COVID Financial Challenges Can Be Teachable Moment for Parents

(From The Portland Press Herald) – Opportunities for children to learn about finances and money management often come in the form of abstract concepts or simulation exercises. My own credit union uses these techniques through the financial wellness fairs that we facilitate for local high school students. While these are useful in helping provide students with basic money management exposure and understanding, opportunities to learn from real-life events can be even more powerful.

Because of current events and the accompanying financial challenges, many people and families are facing or experiencing possible loss of employment, reduced job hours or increased expenses. As a result, parents and adults have a rare opportunity to communicate with children on a personal level about actual financial circumstances and the impact that these decisions have on family finances. Ironically, April is Youth Financial Education Month in Maine, and since students of all ages won’t have classroom opportunities to expand their financial knowledge, this is your opportunity for a teachable moment.

It is essential to understand that the life-changing events brought about by the recent COVID-19 (coronavirus) outbreak affect the entire family. A growing number of families are coping with layoffs and furloughs from their jobs and are trying to figure out how to pay the bills. The coronavirus has not only disrupted our everyday lives but also added a great deal of stress, worry and uncertainty about what the future holds. There are likely quite a few questions being asked of parents by their children, regardless of their age, about the impact that the coronavirus is having on family finances. We believe it is important to be prepared for the questions with some responses that both acknowledge the reality and offer solutions that can help reduce the impact.

Talking with your children about the impact of the coronavirus on your family is important – both what you are doing to keep them safe as well as the financial challenges you may face because of job loss or reduction in income. Kids are smart. If you are upset or concerned, they usually can tell. Open communication is the key in helping children cope with and feel secure during challenging times. Involving children in financial conversations can help bring a family closer together. Plus difficult times present opportunities to teach kids about money management.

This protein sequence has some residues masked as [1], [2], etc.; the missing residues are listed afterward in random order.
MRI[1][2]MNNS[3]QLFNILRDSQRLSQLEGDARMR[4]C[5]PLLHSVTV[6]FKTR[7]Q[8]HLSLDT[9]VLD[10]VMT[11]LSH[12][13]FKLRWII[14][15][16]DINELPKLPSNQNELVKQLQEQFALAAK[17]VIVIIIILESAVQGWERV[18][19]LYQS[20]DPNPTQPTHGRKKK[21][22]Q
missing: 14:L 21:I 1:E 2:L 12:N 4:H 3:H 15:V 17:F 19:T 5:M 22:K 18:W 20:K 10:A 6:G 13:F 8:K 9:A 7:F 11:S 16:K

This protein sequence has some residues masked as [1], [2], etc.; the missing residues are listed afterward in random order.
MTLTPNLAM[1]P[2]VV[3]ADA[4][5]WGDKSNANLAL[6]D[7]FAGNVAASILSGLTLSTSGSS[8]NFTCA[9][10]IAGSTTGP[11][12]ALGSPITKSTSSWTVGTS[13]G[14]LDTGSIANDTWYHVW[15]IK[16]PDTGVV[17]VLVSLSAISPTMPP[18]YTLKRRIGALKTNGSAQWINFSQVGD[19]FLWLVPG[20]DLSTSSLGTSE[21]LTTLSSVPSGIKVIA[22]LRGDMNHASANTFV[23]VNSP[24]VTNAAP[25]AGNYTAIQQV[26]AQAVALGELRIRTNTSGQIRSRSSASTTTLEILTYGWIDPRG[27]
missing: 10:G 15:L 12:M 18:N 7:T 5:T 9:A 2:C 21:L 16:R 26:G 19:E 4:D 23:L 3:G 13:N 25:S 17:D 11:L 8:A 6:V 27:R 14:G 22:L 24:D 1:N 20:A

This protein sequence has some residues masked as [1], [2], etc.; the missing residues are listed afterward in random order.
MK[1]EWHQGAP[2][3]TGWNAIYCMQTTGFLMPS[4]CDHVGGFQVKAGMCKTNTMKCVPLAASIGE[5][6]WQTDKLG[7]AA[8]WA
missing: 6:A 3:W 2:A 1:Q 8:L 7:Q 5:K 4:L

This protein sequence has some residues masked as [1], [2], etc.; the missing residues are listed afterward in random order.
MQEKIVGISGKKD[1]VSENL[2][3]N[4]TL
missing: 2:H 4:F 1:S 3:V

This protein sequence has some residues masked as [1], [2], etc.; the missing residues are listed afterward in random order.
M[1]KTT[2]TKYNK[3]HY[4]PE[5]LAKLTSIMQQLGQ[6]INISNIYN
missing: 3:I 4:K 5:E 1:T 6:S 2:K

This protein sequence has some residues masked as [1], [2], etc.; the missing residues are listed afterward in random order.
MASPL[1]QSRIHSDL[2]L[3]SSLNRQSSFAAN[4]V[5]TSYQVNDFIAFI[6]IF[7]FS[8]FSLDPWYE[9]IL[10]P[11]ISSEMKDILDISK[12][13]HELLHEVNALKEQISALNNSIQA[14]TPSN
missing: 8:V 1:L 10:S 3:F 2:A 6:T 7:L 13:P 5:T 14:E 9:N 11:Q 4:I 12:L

A few ideas to facilitate a discussion about finances between parents and their children include:

  • Plan a family meeting to discuss how COVID-19 is affecting your household financially. This should be an honest, positive discussion about what is going on.
  • Explain the situation as simply as possible. Have age appropriate conversations.
  • Update your household budget and share it with your family. Get the kids involved in cost-cutting discussions – give them choices about which activities are important to them.

The goal is to get the whole family on the same page. And remember, unexpected financial challenges like those brought on by the coronavirus outbreak present the opportunity to talk with children about the importance of having emergency or rainy day savings.

With most, if not all schools, doing online learning for the remainder of the school year, this is an ideal time to apply a practical lesson that can help positively shape their money management and financial skills for life.

You may not have all the answers, but be honest and explain what you do know. It’s difficult enough for children to watch their parents worry about finances when we’re not doing things like “social distancing” and “shelter in place.” So the current circumstances, if not addressed and discussed to some extent, can be anxiety-inducing for children, already worried about the coronavirus itself.

Be sure to provide plenty of reassurance that you will all get through this together. The important thing is to keep talking.